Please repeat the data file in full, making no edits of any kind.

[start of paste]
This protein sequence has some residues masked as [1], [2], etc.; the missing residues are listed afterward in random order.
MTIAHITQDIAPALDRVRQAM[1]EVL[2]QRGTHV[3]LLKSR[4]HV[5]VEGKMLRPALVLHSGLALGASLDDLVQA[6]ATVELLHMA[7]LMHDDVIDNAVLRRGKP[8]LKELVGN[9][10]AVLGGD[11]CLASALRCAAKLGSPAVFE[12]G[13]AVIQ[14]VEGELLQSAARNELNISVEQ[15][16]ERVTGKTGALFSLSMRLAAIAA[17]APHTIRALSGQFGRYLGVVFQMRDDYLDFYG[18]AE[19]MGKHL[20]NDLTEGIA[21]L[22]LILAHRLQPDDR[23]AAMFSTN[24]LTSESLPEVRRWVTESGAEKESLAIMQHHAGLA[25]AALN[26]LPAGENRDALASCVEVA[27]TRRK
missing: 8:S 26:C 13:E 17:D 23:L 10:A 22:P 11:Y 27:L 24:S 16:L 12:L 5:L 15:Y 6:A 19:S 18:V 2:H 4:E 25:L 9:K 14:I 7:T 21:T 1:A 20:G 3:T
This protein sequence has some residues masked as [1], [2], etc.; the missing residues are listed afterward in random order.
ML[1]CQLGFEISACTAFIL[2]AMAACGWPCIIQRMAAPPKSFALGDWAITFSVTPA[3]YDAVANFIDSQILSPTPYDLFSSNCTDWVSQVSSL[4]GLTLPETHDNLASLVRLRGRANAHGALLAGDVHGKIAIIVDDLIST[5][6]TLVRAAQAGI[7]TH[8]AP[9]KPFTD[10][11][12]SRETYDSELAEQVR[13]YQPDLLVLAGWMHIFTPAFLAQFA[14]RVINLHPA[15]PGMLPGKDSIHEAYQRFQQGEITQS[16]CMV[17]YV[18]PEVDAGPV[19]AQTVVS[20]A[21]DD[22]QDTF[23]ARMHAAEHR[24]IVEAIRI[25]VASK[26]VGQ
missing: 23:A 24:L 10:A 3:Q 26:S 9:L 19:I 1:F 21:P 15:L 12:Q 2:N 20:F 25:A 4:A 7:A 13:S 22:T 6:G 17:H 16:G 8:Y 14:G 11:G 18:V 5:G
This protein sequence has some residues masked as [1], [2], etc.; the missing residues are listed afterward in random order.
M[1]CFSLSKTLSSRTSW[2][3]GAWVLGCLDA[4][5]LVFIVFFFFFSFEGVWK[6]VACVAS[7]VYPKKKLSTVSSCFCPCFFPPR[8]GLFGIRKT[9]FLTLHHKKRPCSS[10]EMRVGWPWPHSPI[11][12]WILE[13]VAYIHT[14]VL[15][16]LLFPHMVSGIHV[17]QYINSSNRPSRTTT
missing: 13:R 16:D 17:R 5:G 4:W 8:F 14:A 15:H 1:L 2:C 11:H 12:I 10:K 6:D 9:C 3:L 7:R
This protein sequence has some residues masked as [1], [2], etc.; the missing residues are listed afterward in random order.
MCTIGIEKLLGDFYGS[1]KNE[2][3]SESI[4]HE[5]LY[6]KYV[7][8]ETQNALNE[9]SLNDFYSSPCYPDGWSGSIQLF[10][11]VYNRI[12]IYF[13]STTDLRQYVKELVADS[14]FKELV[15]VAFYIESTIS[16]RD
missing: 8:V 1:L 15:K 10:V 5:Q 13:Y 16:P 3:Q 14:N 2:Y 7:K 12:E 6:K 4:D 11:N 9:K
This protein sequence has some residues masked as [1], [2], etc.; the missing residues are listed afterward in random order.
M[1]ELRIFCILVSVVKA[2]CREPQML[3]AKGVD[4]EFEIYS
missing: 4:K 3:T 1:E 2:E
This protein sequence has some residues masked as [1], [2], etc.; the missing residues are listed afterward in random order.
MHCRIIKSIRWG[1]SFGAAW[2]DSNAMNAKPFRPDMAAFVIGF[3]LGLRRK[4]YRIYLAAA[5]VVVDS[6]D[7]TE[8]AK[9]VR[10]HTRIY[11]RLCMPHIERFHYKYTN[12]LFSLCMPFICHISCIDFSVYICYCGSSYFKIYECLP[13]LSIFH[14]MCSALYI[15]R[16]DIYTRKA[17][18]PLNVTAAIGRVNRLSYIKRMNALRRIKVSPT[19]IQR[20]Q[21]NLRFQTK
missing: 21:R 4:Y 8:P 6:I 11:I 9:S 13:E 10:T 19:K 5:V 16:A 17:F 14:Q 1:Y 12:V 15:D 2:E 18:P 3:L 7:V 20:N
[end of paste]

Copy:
This protein sequence has some residues masked as [1], [2], etc.; the missing residues are listed afterward in random order.
MTIAHITQDIAPALDRVRQAM[1]EVL[2]QRGTHV[3]LLKSR[4]HV[5]VEGKMLRPALVLHSGLALGASLDDLVQA[6]ATVELLHMA[7]LMHDDVIDNAVLRRGKP[8]LKELVGN[9][10]AVLGGD[11]CLASALRCAAKLGSPAVFE[12]G[13]AVIQ[14]VEGELLQSAARNELNISVEQ[15][16]ERVTGKTGALFSLSMRLAAIAA[17]APHTIRALSGQFGRYLGVVFQMRDDYLDFYG[18]AE[19]MGKHL[20]NDLTEGIA[21]L[22]LILAHRLQPDDR[23]AAMFSTN[24]LTSESLPEVRRWVTESGAEKESLAIMQHHAGLA[25]AALN[26]LPAGENRDALASCVEVA[27]TRRK
missing: 8:S 26:C 13:E 17:D 23:L 10:A 22:P 11:Y 27:L 24:S 16:L 12:L 5:L 15:Y 6:A 19:S 18:V 2:H 4:E 25:L 9:K 14:I 7:T 21:T 1:A 20:G 3:T
This protein sequence has some residues masked as [1], [2], etc.; the missing residues are listed afterward in random order.
ML[1]CQLGFEISACTAFIL[2]AMAACGWPCIIQRMAAPPKSFALGDWAITFSVTPA[3]YDAVANFIDSQILSPTPYDLFSSNCTDWVSQVSSL[4]GLTLPETHDNLASLVRLRGRANAHGALLAGDVHGKIAIIVDDLIST[5][6]TLVRAAQAGI[7]TH[8]AP[9]KPFTD[10][11][12]SRETYDSELAEQVR[13]YQPDLLVLAGWMHIFTPAFLAQFA[14]RVINLHPA[15]PGMLPGKDSIHEAYQRFQQGEITQS[16]CMV[17]YV[18]PEVDAGPV[19]AQTVVS[20]A[21]DD[22]QDTF[23]ARMHAAEHR[24]IVEAIRI[25]VASK[26]VGQ
missing: 23:A 24:L 10:A 3:Q 26:S 9:L 19:I 1:F 21:P 15:L 12:Q 2:N 20:F 25:A 4:A 7:A 13:S 22:T 6:G 17:H 16:G 8:Y 14:G 11:G 18:V 5:G
This protein sequence has some residues masked as [1], [2], etc.; the missing residues are listed afterward in random order.
M[1]CFSLSKTLSSRTSW[2][3]GAWVLGCLDA[4][5]LVFIVFFFFFSFEGVWK[6]VACVAS[7]VYPKKKLSTVSSCFCPCFFPPR[8]GLFGIRKT[9]FLTLHHKKRPCSS[10]EMRVGWPWPHSPI[11][12]WILE[13]VAYIHT[14]VL[15][16]LLFPHMVSGIHV[17]QYINSSNRPSRTTT
missing: 13:R 16:D 17:R 5:G 4:W 8:F 14:A 15:H 1:L 2:C 11:H 12:I 10:K 6:D 9:C 3:L 7:R
This protein sequence has some residues masked as [1], [2], etc.; the missing residues are listed afterward in random order.
MCTIGIEKLLGDFYGS[1]KNE[2][3]SESI[4]HE[5]LY[6]KYV[7][8]ETQNALNE[9]SLNDFYSSPCYPDGWSGSIQLF[10][11]VYNRI[12]IYF[13]STTDLRQYVKELVADS[14]FKELV[15]VAFYIESTIS[16]RD
missing: 8:V 1:L 15:K 10:V 5:Q 13:Y 16:P 3:Q 14:N 2:Y 7:K 12:E 6:K 4:D 11:N 9:K
This protein sequence has some residues masked as [1], [2], etc.; the missing residues are listed afterward in random order.
M[1]ELRIFCILVSVVKA[2]CREPQML[3]AKGVD[4]EFEIYS
missing: 4:K 3:T 1:E 2:E
This protein sequence has some residues masked as [1], [2], etc.; the missing residues are listed afterward in random order.
MHCRIIKSIRWG[1]SFGAAW[2]DSNAMNAKPFRPDMAAFVIGF[3]LGLRRK[4]YRIYLAAA[5]VVVDS[6]D[7]TE[8]AK[9]VR[10]HTRIY[11]RLCMPHIERFHYKYTN[12]LFSLCMPFICHISCIDFSVYICYCGSSYFKIYECLP[13]LSIFH[14]MCSALYI[15]R[16]DIYTRKA[17][18]PLNVTAAIGRVNRLSYIKRMNALRRIKVSPT[19]IQR[20]Q[21]NLRFQTK
missing: 21:R 4:Y 8:P 6:I 11:I 9:S 13:E 10:T 19:K 5:V 16:A 17:F 14:Q 1:Y 12:V 15:D 2:E 18:P 3:L 7:V 20:N